Since word spread that Hunters Breakfast, on Gardiner Road in Wiscasset, would close Friday, July 7, the restaurant has been very busy. It was so busy the morning of Monday, July 3, owner Laurie Ezzell and cook Cindy Allen had to close at 10 a.m. because they couldn’t keep up with the number of people coming in.
“We were not staffed for the amount of people that were coming in,” Ezzell said. “Every table was filled. We were running out of dishes because we had no one to do dishes.” After they posted a note on the door saying “Closed 10 a.m.,” several vehicles entered the driveway before reading the sign and driving away.
The restaurant was closed Tuesday, July 4 and reopened at 6 a.m., Wednesday, July 5. It will remain open Thursday and Friday until 2 p.m. with adequate staffing, according to Ezzell.
Shawn and Lanee Barnes opened Hunters Breakfast in June 2007, and it soon became a popular stop for locals. After running the business for five years, and after the passing of his wife and his son Gauge, Shawn Barnes decided he no longer wanted to run the restaurant.
Ezzell had worked for the Barneses at the restaurant since it had opened. Before offering the business for sale, Shawn Barnes offered the ownership of the business to Ezzell and his cousin, Debbie Churchill, free, and allowed them to lease the building.
In June 2012, Ezzell and Churchill took over the restaurant. After a couple of years, Churchill had an opportunity to pursue another career and Ezzell took over the business on her own.
Hunters Breakfast has always been a family business, with family members sharing the duties of running a restaurant. When the Barnes family ran the business, at times Shawn Barnes’ father, Bill, could be seen washing the dishes.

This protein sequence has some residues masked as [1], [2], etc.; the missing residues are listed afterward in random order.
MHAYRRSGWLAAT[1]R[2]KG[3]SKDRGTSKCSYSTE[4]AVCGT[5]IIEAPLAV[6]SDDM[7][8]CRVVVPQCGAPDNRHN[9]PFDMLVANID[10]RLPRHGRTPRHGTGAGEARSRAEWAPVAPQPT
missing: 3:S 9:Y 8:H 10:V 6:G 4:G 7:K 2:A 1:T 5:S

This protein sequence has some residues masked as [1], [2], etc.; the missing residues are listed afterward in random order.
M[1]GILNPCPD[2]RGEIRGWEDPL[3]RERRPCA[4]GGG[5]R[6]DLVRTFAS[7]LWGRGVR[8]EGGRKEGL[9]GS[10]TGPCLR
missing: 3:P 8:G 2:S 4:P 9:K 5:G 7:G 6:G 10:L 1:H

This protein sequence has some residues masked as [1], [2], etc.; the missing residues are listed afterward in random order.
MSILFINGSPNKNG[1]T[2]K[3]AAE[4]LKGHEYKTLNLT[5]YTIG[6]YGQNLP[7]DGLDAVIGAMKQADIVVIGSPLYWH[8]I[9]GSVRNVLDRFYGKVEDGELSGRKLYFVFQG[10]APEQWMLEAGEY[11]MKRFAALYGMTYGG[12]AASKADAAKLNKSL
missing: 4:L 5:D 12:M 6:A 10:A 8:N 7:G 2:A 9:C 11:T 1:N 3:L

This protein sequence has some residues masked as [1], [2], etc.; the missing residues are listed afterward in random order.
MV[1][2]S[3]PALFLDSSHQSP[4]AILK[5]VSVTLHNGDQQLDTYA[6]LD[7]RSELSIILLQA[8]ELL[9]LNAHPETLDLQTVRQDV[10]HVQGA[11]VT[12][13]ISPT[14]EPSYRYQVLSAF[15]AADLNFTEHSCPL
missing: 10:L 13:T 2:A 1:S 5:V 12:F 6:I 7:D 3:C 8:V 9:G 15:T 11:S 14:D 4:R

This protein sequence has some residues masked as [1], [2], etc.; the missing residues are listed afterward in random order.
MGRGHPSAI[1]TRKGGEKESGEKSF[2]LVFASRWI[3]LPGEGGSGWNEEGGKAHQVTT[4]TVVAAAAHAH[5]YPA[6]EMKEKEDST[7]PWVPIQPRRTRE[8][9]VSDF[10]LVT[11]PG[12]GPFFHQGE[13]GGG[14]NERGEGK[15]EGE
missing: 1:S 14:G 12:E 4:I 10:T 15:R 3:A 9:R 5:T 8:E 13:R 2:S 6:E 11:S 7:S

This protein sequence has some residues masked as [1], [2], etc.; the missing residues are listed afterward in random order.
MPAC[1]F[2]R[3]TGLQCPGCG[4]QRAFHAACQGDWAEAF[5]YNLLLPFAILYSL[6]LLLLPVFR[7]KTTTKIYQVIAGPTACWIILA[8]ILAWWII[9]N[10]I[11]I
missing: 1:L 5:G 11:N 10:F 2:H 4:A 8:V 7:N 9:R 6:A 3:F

When Ezzell took over the business, her mother, Evelyn Thomas, worked as a waitress; her daughter, Gabby, also waitressed; and her husband, Dan Ezzell, did maintenance and repair, as well as other duties to help keep the business going.
Allen, the cook, was trained by Shawn Barnes and stayed on to cook for Ezzell the past five years, bringing along her granddaughter, Mackenzie, to wash dishes from time to time.
“Not only are the employees family working together, our customers are our family as well,” Ezzell said. “They have given us overwhelming support over the years.”
“We don’t officially open until 6 a.m., but Laurie and I get here about 5:15 a.m.,” Allen said. “We have some regulars come in and have their coffee while the grill is heating up.”
Ezzell said she will miss her customers – will miss hearing about their families and seeing pictures of their children, grandchildren, and great-grandchildren.
“I am so grateful to our customers, and especially to Shawn Barnes for giving me this opportunity. He is like a brother to me,” Ezzell said during an interview Monday.
“I never could have come this far without the help of my husband,” Ezzell said. “He has been here with me every minute.”
“I am simply burnt out,” she said of her decision to close. “I lost my mother May 13 and that has drained me. I no longer feel I can give 100 percent to this business, and if I can’t give it my all, I don’t want to do it at all.”
Ezzell said that after she takes some time off to work around her home, she wants to find a job she can work at for a certain amount of hours a day, then go home.
Although she has come to the end of one career tired and ready to relax for a while, she said, “I am very blessed to have my husband, my family, my friends, and my many customers that have shared this journey with me.”
Allen said almost the same thing: after the restaurant closes, she also wants to relax for a while. She plans to take the summer off to spend time with her grandchildren, clean her attic and garage, and have a yard sale or two.
Ezzell said that for the next few days she is going to focus on the business, and will keep her husband on call until she closes.
“With her retiring from the business, she has so many plans for me, I won’t have any time off the rest of this summer,” Dan Ezzell said with a smile.
Shawn Barnes still owns the building. According to Ezzell, he is considering renting the building for events, such as birthday parties, anniversary parties, wedding anniversaries, and wedding receptions. When catering for an event is needed, she said he can call on her.